In order to save time to explore more meaningful aspects of life, one must move on from a doubtful mindset and instead practice having faith in what is not initially proven. Martel also shows that having faith can help one survive, even in the most dire of situations, and that doubting this faith will wear on one’s will to live. Throughout the 227 days that Pi is stranded at sea, he repeatedly turns to his deep faith in God to comfort him and elp him get through the journey. He says, “So long as God is with me, I will not die”(148).

Most of Pi’s time in the lifeboat is spent performing rituals and prayers to keep himself busy, which is one of the pivotal reasons he had the motivation to make it to Mexico where he was rescued. However, as Pi nears the middle of his journey, he periodically starts to doubt the imperative belief that God is with him. Throughout these spells of ambiguity he tries to remind himself of his faith in any way he can, but concludes that, “God’s hat was always unravelling. God’s pants were falling apart. God’s cat was a constant danger. God’s ark was a jail. God’s wide acres were slowly killing me.

God’s ear didn’t seem to be listening. Despair was a heavy blackness that let no light in or out. It was a hell beyond expression”(209). Doubting his faith takes a large toll on Pi’s optimistic outlook on survival. The foreboding thoughts, which he had pushed away, come through once again and tell him to give up; However each time this doubting mindset catches him off guard, something else reminds him that he needs to hold onto his faith to continue on. Pi says, “The blackness would stir and eventually go away, and God would remain, a shining point f light in my heart.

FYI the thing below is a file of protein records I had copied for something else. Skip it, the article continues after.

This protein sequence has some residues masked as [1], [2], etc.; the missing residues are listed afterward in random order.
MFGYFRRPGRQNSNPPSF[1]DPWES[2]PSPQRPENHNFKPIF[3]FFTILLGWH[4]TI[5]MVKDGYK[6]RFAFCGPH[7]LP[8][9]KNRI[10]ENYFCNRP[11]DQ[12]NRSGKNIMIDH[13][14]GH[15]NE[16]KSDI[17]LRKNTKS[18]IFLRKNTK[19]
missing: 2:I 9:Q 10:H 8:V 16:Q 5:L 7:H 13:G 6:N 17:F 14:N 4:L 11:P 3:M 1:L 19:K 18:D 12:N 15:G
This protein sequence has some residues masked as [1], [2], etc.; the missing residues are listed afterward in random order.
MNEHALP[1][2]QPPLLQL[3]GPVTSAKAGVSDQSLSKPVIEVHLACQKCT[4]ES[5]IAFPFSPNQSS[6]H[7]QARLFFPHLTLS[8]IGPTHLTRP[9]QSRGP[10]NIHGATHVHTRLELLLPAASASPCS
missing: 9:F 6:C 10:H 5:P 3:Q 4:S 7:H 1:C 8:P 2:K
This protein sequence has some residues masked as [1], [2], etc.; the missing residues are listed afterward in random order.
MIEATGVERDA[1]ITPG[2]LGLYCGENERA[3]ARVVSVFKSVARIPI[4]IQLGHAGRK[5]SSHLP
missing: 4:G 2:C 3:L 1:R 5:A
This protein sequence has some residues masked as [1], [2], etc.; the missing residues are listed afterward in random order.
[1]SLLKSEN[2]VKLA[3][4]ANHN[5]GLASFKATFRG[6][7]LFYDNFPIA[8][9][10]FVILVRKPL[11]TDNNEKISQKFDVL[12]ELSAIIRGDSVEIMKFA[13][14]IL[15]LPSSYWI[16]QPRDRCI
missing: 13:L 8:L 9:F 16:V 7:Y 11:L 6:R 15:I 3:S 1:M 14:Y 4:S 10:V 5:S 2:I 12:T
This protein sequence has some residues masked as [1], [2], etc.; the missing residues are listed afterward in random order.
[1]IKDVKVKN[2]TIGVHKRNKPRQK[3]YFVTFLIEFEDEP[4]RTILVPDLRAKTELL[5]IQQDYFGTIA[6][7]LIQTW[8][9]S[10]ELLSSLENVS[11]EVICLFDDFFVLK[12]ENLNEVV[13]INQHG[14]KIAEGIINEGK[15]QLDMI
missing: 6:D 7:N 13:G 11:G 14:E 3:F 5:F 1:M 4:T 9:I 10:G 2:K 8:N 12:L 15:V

I would go on loving”(209). By doubting God, Pi begins to lose his will to live, which is detrimental to his chances for survival; however Pi’s faith always finds a way to push through to him, and right when he starts believing in God again, his despair evaporates, and his hope returns. If it was not for the strong belief that God was with him throughout his adversities, the doubts in his mind would have taken over before he could have made it back to solid ground. Apprehension is ultimately an important aspect of humanity when experienced in brief quantities.

Without it, one would end p walking straight into the face of danger when there is a warning sign right in front of them. However, Martel wrote The Life of Pi to convey the message that one must not spend their life trapped in an endless spiral of this doubtful mindset, and instead choose to have faith in what there may not be proof for. In doing so, time is spared, countless aspects of life are improved, and the will to survive in dire situations becomes nearly indestructible. In this dynamic society, the choice between doubt or faith will always be there, but it is up to the people to choose the best story.